ADRA ESD

By Pavel M. Kulakov

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Pavel M. Kulakov was the first ADRA director in the territory of the Euro-Asia Division from 1990 to 2000.

First Published: May 1, 2024

The Adventist Development and Relief Agency (ADRA) was established and began operating in the territory of the Euro-Asia Division in the early 1990s.

Historical Frame

Traditions of charity in Russia have deep historical roots.1 The famous Russian historian, V. O. Kluchevsky, in his speech “Good People of Ancient Russia,” spoke about the Christian understanding of charity and mercy:

Charity was not so much an auxiliary means of public welfare as a necessary condition of personal moral health: it was more necessary for the giver than for the beggar. The healing power of alms was not so much to wipe the tears of the sufferer, giving him a part of one’s property, as to suffer with him and, when looking at his tears and sufferings, to experience the feeling called benignity.2

The birth of charity in Kievan Rus is undoubtedly connected with the adoption of Christianity. For many centuries, churches and monasteries remained the centers of social assistance to the old, the poor, and the sick. In pre-revolutionary times, there were numerous dynasties of merchants and industrialists in Russia who donated money to acts of mercy. The names of philanthropists from the Strogov dynasty of businessmen, the Bosov dynasty of merchants, and the Demidov dynasty of factory owners were known throughout the country.

The tradition of Russian charity was broken by the revolution of 1917. All funds of public and private charitable organizations were nationalized quickly, with their property being transferred to the state, and special degrees abolished the organizations themselves. A characteristic feature of the Soviet period of Russian history was the assumption by the state of full responsibility for solving all social problems, which practically excluded the need for public charitable organizations, although the existence of acute social issues, for example, mass child neglect, forced the society even at this stage to organized forms of mercy and charity (such as, for example, the establishment of the V.I. Lenin Children's Fund).3

In the late 1980s, the state recognized the need to provide citizens with the opportunity to proactively participate in social mutual aid, seeing this not only as a way to partially free the state budget from social spending, but also as one of the means of forming a civil society. During this period of “perestroika,” several foundations were established to cover the entire territory of the Soviet Union, namely, the Soviet Culture Fund, the Children's Fund, and the Mercy Health Foundation. According to the meaning of the charters adopted by their founding conferences, these were charitable organizations. In the following years, a large number of smaller charitable foundations and organizations were established.4

For seven decades, all religious organizations and associations in the territory of the former USSR were forcibly deprived of the opportunity to engage in works of mercy. It took years of joint work by governmental social protection agencies and church organizations to rebuild, in close cooperation with other non-governmental organizations, a non-state social infrastructure capable of assuming a share of social responsibility for the fate of the most vulnerable groups of the population.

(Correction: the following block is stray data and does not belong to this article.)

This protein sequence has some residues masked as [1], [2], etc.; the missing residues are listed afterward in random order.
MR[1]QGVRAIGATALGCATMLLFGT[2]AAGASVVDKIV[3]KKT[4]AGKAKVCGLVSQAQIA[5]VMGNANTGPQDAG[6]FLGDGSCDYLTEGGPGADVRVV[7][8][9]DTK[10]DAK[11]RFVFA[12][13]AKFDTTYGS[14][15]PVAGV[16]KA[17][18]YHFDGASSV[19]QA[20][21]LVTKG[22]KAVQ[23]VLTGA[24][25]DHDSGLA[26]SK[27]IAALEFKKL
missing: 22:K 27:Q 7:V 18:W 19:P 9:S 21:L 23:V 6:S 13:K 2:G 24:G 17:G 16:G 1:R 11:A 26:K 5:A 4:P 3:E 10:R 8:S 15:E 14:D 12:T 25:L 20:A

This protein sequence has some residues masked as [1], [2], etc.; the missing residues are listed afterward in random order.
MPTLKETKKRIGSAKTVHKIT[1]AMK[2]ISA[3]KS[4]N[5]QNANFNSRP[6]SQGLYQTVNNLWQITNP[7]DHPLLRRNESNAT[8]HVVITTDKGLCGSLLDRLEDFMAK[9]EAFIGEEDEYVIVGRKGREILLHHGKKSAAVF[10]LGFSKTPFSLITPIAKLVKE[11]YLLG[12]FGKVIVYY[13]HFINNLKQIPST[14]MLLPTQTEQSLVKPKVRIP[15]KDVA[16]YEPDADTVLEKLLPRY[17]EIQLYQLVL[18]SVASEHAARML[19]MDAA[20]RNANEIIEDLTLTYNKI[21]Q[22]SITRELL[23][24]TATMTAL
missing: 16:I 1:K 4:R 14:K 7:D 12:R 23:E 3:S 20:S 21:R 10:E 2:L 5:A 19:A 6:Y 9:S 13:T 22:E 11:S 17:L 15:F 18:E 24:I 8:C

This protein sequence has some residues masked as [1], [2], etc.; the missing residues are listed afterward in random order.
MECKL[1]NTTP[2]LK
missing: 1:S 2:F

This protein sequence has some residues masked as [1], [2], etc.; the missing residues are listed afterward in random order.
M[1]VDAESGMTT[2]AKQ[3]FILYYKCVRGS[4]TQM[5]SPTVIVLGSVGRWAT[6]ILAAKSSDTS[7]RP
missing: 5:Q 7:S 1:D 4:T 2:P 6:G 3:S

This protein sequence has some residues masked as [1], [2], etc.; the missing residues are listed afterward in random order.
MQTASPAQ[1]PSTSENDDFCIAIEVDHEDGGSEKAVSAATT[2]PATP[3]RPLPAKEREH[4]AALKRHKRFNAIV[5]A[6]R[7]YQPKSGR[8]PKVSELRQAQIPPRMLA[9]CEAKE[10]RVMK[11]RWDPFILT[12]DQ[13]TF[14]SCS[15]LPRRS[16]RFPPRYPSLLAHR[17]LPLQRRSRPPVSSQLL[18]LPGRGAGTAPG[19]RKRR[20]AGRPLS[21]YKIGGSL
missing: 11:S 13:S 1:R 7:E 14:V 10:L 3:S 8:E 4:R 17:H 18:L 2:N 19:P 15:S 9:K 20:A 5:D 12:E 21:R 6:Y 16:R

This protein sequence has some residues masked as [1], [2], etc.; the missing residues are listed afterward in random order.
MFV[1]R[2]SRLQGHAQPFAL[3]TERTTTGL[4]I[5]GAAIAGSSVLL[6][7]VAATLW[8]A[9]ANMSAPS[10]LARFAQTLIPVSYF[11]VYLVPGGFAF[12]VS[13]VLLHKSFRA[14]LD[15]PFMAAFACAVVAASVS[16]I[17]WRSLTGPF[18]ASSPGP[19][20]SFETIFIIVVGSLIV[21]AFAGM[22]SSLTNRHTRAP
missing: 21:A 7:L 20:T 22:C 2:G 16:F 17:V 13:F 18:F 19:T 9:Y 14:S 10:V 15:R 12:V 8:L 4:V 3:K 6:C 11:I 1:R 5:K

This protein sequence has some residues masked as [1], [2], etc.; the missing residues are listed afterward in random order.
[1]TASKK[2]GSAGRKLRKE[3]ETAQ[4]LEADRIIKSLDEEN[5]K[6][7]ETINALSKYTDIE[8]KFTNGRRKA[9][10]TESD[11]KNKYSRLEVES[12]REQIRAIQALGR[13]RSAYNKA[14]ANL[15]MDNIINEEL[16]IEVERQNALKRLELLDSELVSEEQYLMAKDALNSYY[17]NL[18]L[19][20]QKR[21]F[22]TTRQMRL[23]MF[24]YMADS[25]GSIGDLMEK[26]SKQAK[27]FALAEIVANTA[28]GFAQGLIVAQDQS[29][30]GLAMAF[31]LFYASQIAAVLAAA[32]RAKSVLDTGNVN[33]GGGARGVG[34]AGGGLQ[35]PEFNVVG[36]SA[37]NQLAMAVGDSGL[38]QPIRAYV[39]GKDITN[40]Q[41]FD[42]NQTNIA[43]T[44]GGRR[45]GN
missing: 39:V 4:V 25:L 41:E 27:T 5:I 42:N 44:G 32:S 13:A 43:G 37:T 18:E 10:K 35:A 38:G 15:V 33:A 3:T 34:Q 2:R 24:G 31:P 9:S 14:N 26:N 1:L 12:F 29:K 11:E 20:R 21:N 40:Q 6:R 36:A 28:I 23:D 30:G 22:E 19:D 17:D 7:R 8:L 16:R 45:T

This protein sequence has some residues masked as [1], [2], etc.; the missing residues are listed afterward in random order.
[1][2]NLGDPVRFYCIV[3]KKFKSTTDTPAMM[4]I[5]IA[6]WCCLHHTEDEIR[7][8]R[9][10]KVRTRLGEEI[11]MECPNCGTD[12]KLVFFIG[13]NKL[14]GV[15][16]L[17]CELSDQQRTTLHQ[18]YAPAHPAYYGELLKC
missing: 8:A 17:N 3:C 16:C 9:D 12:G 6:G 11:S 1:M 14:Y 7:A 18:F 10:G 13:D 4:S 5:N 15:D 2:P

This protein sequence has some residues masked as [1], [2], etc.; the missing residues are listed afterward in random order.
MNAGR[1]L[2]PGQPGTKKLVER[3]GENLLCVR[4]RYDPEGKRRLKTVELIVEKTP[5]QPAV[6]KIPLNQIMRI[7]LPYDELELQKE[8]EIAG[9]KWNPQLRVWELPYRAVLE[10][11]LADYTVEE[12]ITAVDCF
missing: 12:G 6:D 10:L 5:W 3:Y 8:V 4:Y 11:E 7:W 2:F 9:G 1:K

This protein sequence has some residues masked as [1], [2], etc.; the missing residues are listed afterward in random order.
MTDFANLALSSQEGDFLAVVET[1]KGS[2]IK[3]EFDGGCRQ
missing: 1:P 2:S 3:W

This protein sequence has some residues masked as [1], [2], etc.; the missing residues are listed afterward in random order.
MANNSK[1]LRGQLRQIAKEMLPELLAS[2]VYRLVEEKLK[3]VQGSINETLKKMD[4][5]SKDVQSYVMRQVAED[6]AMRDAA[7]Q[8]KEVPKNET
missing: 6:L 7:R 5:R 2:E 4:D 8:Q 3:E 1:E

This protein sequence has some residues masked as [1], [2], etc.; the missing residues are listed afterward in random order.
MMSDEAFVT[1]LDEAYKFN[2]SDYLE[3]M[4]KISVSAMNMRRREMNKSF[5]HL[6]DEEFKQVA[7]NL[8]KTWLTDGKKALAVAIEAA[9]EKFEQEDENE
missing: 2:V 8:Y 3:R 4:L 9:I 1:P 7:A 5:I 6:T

ADRA Activities in the 1990s

In the mid-1980s, volunteers of the Seventh-day Adventist Church actively performed the ministry of mercy in the 4th Municipal Hospital of Moscow. The head of the Seventh-day Adventist Church in the USSR, Mikhail Petrovich Kulakov, was a regular member of the executive boards of public organizations such as the Children’s Fund and the Mercy Health Foundation. However, it was only after the devastating earthquake in Spitak (Armenia) in December 1988 that the country became open to accepting foreign aid. As a result of this earthquake, between 25,000 and 50,000 were killed and up to 130,000 were injured. At that time, the Soviet government, led by Mikhail Gorbachev, appealed to the international community for support for the first time. More than 130 countries responded and participated in helping the long-suffering people of Armenia. To coordinate these efforts, the ADRA International and the General Conference of Seventh-day Adventists sent to the USSR the GC Vice President Kenneth Mittleider, ADRA International's Disaster&Relief Director Harold Siddle, and ADRA Germany's Director Erich Lischek.5

Since a vast number of children were affected during this earthquake, the Ministry of Health of Armenia requested to build a children's rehabilitation center in the city of Yerevan. In a relatively short time, under the leadership of ADRA Germany and ADRA International, this project was implemented, and several medical specialists from Armenia were trained at Loma Linda University Medical Center. In the first months after the earthquake in Armenia, ADRA delivered hundreds of tons of food, medicines, and other vital items to the victims.

Since, at that time, all international communications were carried out mainly through Moscow, Pavel Mikhailovich Kulakov, an Adventist pastor from Moscow, was actively involved in the work of ADRA. In October 1990, the ADRA USSR was established. A month later, at the year-end meeting of the USSR Division, P. M. Kulakov was elected director of the ADRA USSR, which later became known as ADRA ESD.6 He worked in this position until 2000, when he moved to the United States. Given the vast territory of the former Soviet Union, P. M. Kulakov's responsibilities included the organization of ADRA offices in the CIS countries and the coordination of efforts to implement disaster response projects in various territories.